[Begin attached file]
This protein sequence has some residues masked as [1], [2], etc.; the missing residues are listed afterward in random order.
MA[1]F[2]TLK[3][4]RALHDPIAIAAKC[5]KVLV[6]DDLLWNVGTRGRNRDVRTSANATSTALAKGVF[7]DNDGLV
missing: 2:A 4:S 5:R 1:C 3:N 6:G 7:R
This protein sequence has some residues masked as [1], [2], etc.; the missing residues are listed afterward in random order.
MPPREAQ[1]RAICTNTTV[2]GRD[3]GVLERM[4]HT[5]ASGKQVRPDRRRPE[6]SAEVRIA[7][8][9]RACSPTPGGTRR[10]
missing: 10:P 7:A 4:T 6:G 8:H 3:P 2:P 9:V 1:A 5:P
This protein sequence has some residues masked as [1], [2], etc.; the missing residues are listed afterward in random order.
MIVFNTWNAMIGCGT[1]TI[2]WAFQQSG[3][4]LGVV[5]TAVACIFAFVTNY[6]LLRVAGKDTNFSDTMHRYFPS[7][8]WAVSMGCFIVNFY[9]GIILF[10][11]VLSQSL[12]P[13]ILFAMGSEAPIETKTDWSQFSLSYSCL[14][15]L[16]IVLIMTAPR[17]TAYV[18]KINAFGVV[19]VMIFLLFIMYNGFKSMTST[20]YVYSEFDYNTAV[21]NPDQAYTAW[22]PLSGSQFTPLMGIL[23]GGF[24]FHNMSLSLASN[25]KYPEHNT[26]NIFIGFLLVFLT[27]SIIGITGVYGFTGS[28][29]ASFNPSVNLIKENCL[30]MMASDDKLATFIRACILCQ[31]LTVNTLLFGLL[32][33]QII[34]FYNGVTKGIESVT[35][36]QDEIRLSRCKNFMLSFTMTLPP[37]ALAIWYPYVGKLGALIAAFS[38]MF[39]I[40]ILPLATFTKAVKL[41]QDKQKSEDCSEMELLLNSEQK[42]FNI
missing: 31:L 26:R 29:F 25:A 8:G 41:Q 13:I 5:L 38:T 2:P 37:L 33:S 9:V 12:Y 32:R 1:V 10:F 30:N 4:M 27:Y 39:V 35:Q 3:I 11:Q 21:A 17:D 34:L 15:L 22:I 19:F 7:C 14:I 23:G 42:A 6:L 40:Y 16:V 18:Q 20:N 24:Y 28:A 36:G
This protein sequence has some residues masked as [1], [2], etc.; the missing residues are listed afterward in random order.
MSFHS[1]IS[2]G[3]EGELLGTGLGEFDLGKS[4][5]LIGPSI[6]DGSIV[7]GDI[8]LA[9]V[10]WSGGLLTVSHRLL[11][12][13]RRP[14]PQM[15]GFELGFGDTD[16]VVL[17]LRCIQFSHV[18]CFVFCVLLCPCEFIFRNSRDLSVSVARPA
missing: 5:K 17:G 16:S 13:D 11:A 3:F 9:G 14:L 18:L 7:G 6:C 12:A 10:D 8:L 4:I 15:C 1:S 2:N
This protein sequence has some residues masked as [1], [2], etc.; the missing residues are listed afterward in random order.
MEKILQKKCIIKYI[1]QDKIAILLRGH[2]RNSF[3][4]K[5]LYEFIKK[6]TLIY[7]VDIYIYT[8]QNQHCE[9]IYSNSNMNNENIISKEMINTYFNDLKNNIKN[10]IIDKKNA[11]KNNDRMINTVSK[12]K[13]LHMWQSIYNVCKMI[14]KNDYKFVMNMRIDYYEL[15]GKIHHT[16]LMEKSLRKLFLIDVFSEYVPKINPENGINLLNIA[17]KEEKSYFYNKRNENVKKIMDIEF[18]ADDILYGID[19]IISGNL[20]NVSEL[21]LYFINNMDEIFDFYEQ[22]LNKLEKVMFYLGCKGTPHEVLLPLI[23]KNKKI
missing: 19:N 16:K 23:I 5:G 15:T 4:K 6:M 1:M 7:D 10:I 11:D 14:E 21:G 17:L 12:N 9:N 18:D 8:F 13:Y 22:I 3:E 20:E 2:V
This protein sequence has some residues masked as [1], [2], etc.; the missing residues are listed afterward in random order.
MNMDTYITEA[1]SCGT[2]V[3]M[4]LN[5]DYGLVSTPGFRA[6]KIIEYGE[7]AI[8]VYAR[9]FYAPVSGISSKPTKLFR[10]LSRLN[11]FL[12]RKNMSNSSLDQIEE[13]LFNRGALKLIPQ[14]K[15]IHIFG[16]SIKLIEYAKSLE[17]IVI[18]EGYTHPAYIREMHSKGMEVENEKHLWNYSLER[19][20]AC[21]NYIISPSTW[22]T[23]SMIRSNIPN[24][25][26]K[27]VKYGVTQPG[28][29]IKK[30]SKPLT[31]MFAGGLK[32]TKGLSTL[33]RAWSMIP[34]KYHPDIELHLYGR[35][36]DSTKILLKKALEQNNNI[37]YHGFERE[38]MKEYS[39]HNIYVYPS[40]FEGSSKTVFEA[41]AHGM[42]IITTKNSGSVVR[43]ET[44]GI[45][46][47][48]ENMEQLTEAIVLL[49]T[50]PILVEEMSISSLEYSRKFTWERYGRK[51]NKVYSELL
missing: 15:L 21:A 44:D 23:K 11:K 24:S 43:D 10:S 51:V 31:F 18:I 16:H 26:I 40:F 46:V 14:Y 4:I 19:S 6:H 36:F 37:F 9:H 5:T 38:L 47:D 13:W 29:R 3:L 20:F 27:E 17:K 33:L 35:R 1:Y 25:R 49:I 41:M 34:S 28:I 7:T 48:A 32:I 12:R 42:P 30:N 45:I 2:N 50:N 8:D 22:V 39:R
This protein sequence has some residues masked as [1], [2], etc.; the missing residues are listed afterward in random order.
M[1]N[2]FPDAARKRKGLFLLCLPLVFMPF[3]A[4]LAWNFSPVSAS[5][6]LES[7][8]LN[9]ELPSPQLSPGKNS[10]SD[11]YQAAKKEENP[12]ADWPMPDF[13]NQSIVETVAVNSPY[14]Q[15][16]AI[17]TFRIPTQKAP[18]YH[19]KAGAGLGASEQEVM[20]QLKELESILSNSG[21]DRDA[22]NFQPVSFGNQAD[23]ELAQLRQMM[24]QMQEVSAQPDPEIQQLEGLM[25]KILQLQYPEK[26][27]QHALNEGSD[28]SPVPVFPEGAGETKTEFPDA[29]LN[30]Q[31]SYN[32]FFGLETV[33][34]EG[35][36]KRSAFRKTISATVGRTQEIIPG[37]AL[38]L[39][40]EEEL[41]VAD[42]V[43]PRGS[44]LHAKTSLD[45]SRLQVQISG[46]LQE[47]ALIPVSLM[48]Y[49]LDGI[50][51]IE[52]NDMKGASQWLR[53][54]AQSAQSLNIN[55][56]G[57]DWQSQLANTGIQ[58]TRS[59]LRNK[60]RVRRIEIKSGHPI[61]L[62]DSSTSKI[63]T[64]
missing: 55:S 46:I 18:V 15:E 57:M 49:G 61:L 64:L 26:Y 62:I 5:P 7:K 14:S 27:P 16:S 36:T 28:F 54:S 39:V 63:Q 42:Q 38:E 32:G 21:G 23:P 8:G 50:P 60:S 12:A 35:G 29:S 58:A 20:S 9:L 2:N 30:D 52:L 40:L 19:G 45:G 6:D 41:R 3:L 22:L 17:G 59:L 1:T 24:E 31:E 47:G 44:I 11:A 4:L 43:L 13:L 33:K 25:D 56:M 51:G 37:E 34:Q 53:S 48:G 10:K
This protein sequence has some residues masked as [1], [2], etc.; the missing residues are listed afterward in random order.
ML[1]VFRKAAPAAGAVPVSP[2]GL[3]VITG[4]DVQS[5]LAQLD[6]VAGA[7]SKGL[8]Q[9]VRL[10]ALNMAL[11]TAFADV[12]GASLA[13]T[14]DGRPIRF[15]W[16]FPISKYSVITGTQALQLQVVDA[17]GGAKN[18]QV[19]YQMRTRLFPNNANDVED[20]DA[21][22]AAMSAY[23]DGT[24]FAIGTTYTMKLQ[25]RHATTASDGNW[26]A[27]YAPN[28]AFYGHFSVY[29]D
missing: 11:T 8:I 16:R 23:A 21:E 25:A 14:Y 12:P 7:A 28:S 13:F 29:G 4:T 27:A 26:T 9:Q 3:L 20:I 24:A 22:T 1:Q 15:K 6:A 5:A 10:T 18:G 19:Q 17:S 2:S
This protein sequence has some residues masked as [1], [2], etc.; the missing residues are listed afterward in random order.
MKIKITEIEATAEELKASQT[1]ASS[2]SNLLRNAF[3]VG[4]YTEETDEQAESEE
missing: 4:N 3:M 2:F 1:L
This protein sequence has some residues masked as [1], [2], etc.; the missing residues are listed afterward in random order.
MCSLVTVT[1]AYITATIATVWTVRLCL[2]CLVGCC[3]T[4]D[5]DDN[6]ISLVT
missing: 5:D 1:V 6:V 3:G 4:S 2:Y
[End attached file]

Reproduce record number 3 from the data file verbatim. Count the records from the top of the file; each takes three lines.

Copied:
This protein sequence has some residues masked as [1], [2], etc.; the missing residues are listed afterward in random order.
MIVFNTWNAMIGCGT[1]TI[2]WAFQQSG[3][4]LGVV[5]TAVACIFAFVTNY[6]LLRVAGKDTNFSDTMHRYFPS[7][8]WAVSMGCFIVNFY[9]GIILF[10][11]VLSQSL[12]P[13]ILFAMGSEAPIETKTDWSQFSLSYSCL[14][15]L[16]IVLIMTAPR[17]TAYV[18]KINAFGVV[19]VMIFLLFIMYNGFKSMTST[20]YVYSEFDYNTAV[21]NPDQAYTAW[22]PLSGSQFTPLMGIL[23]GGF[24]FHNMSLSLASN[25]KYPEHNT[26]NIFIGFLLVFLT[27]SIIGITGVYGFTGS[28][29]ASFNPSVNLIKENCL[30]MMASDDKLATFIRACILCQ[31]LTVNTLLFGLL[32][33]QII[34]FYNGVTKGIESVT[35][36]QDEIRLSRCKNFMLSFTMTLPP[37]ALAIWYPYVGKLGALIAAFS[38]MF[39]I[40]ILPLATFTKAVKL[41]QDKQKSEDCSEMELLLNSEQK[42]FNI
missing: 31:L 26:R 29:F 25:A 8:G 41:Q 13:I 5:L 38:T 2:P 37:L 33:S 9:V 12:Y 32:R 1:V 10:F 30:N 4:M 27:Y 39:V 35:Q 3:I 11:Q 21:A 17:D 34:L 15:L 22:I 19:F 7:C 14:I 23:G 42:A 6:L 40:Y 16:V 18:Q 20:N 24:Y 28:A 36:G